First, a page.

This piece is excerpted from Theology in Aisle Seven: The uncommon grace of everyday spirituality. Carolyn Arends will expand on the theme during Conversations About Worship March 1 at Pacific Life Bible College in Surrey. Joining her as speakers will be Roy Salmond, Darlene Ketchum and Lincoln Tatem.
On a recent family vacation, we stayed with two sets of friends. We spent the first night in a small prairie town, in the lovely but simple home of some fellow musicians who fed us hamburgers and offered us a hide-a-bed. The second night we spent visiting the gorgeous, new urban house of wealthier friends who fed us organic roast and outfitted the guest bed with 1,000-thread-count sheets.
In both places, the hospitality was extraordinary. Both hosts thought of what we needed before we did – clean towels, snacks for the road. Although the resources were quite different, the spirit was wonderfully the same. We felt so at home both nights that we talked into the wee hours about things that mattered, including our jobs, our families and our churches.
I’ve attended some 2,000 church services in my lifetime, both as a church member and as a guest musician at a wide variety of gatherings across North America. I’ve participated in many different approaches to ‘doing’ church.
We’ve sung from hymnals, songbooks and PowerPoint slides with slick video backgrounds. We’ve been accompanied by choirs, folk singers and rock bands. We’ve heard preaching from ministers in robes, suits and graphic tees. We’ve met in cathedrals, sanctuaries, gymnasiums and living rooms. We’ve read formal liturgies and followed the unspoken liturgies of a particular church’s service format. Almost always, we have taken an offering.
We have called it all ‘church,’ and we’ve argued about the right way to do it in order to give God glory, reach seekers and foster spiritual growth. Sometimes we’ve had trouble separating our aesthetic preferences from our theologies and the guidance of the Holy Spirit.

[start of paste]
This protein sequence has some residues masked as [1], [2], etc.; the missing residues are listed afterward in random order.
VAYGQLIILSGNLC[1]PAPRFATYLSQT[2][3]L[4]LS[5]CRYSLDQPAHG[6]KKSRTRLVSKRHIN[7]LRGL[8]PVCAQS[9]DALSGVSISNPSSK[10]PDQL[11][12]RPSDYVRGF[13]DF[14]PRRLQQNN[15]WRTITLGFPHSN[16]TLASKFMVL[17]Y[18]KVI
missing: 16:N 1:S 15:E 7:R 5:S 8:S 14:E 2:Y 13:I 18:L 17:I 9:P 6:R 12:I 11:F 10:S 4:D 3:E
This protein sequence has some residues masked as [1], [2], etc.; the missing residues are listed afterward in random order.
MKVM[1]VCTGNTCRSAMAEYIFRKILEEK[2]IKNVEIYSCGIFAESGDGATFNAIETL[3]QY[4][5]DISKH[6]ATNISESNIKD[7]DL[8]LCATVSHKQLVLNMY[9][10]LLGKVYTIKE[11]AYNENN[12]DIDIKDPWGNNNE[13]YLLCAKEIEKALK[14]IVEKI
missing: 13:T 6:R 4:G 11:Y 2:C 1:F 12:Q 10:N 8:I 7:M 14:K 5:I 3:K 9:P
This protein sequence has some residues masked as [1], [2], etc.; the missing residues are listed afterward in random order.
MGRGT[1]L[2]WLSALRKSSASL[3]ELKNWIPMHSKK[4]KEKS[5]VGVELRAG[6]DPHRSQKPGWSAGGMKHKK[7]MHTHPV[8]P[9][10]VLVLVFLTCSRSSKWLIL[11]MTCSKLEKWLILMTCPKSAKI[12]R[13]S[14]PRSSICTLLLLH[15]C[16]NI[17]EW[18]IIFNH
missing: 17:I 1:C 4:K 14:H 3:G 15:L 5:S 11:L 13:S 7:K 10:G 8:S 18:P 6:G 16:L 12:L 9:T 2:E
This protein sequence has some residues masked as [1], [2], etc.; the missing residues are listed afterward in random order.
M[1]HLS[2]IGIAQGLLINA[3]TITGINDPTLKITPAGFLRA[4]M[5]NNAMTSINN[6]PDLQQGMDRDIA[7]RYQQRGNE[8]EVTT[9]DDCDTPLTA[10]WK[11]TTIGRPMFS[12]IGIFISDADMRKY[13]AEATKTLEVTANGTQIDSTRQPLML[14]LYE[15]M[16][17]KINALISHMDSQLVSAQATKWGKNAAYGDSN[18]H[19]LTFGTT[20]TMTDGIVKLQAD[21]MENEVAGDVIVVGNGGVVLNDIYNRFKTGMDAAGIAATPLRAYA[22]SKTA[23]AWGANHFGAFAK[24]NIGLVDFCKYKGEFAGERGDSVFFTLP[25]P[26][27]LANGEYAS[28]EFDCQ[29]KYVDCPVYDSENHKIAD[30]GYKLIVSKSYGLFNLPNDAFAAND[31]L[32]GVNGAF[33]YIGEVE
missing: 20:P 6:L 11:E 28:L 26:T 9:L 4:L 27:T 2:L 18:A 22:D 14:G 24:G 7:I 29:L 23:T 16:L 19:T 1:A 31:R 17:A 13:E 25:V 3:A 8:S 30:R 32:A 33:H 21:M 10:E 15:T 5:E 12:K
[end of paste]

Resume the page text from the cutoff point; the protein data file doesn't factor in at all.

I have my own biases, and it’s almost impossible to perceive any worship service outside of that lens. But lately I’ve been constructing a mental catalog of gatherings I’ve attended that were especially worshipful, challenging or nourishing. I’ve been shocked by how widely they range in style, size and polish. I can recall a wonderful communal awareness of God’s presence in churches mega and miniscule, charismatic and conservative, contemporary and classical. (And I have found only empty ritual in a similar range of gatherings.)
Evidently, God will move wherever and whenever he pleases, regardless of our resources and plans. But when I look at my list of the most memorable gatherings, I see certain commonalities. Each of those services – whether led by a gifted team of professionals or by decidedly less proficient volunteers – was thoroughly christocentric and profoundly reverent. No surprises there. The common characteristic that I least expected? Hospitality.
Robert Webber was the first person I heard speak about hospitality in the context of worship. He told a story about attending an unfamiliar church while travelling. About half of the church members constituted the choir, sitting up front in the loft. When it was time to sing, the choir director turned to the congregation and took the time to teach each parishioner his part, going over the soprano, alto, tenor and bass lines until everyone knew what to do.
Webber claimed that in the course of the opening song, guided by the choir at the front, he went from being a stranger to someone who belonged. He knew exactly how to enter into that community’s worship, because he had been taught his part in it.
“In the church,” Webber concluded, “singing is hospitality.”
I’ve been in churches where the singing (not to mention the praying and preaching) is impressive and professional, but not hospitable. Those services have been more of a show than a family reunion, more a presentation than a meal together at a life-giving table. They have been effective to a point, but they haven’t held a candle to hospitable churches that use every resource available (from the church’s architecture to its care in establishing and teaching its liturgies in any style) to make each person included and sure of her part.
Hospitality matters because every time we worship together, we are drawn not only into our particular community, but also into the community of angels and saints who are always praising God. Even better, we are being reminded that we are included in the circle of fellowship between the Father, Son and Spirit. The Son is the true worship leader who helps us express our thanks to the Father, the phenomenally hospitable God who invites us to make ourselves at home with him.
Church is powerful when it embodies this inclusion – much like our hospitable friends did on our recent family vacation. When church is like that, it becomes the home away from home where we offer each other a place to reunite, be fed, commune, wash, rest and receive what we need for the road.